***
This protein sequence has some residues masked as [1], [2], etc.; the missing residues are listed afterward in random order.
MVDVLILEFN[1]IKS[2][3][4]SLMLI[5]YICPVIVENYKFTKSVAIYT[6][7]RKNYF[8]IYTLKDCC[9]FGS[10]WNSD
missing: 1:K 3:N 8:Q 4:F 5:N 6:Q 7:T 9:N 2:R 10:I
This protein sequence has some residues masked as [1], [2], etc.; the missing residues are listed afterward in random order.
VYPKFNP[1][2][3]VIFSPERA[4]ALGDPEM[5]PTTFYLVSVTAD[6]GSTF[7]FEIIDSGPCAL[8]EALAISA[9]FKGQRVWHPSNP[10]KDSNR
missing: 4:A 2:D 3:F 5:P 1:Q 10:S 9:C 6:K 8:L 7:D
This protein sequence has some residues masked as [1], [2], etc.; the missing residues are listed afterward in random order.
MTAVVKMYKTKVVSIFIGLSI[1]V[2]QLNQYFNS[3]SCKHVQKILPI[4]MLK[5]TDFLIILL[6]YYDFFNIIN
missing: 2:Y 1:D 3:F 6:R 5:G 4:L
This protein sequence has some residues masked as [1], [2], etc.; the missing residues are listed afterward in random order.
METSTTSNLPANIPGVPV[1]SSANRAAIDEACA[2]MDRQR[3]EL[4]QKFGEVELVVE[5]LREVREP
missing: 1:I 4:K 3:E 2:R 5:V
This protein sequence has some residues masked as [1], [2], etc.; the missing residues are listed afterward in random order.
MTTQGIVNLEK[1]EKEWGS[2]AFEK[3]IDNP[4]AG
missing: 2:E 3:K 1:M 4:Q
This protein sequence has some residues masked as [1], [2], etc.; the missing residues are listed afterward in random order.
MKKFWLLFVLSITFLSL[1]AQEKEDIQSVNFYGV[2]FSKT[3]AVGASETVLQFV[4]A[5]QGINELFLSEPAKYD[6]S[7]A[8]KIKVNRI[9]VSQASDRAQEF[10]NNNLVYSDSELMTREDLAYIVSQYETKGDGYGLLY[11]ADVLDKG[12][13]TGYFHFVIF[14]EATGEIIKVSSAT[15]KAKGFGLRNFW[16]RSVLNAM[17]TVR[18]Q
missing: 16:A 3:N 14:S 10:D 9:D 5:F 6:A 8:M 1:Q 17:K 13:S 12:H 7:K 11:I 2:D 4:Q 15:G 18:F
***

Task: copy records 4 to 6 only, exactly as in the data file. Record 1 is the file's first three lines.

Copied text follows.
This protein sequence has some residues masked as [1], [2], etc.; the missing residues are listed afterward in random order.
METSTTSNLPANIPGVPV[1]SSANRAAIDEACA[2]MDRQR[3]EL[4]QKFGEVELVVE[5]LREVREP
missing: 1:I 4:K 3:E 2:R 5:V
This protein sequence has some residues masked as [1], [2], etc.; the missing residues are listed afterward in random order.
MTTQGIVNLEK[1]EKEWGS[2]AFEK[3]IDNP[4]AG
missing: 2:E 3:K 1:M 4:Q
This protein sequence has some residues masked as [1], [2], etc.; the missing residues are listed afterward in random order.
MKKFWLLFVLSITFLSL[1]AQEKEDIQSVNFYGV[2]FSKT[3]AVGASETVLQFV[4]A[5]QGINELFLSEPAKYD[6]S[7]A[8]KIKVNRI[9]VSQASDRAQEF[10]NNNLVYSDSELMTREDLAYIVSQYETKGDGYGLLY[11]ADVLDKG[12][13]TGYFHFVIF[14]EATGEIIKVSSAT[15]KAKGFGLRNFW[16]RSVLNAM[17]TVR[18]Q
missing: 16:A 3:N 14:S 10:D 9:D 5:F 6:A 8:M 1:Q 17:K 13:S 12:H 7:K 11:I 2:D 4:Q 15:G 18:F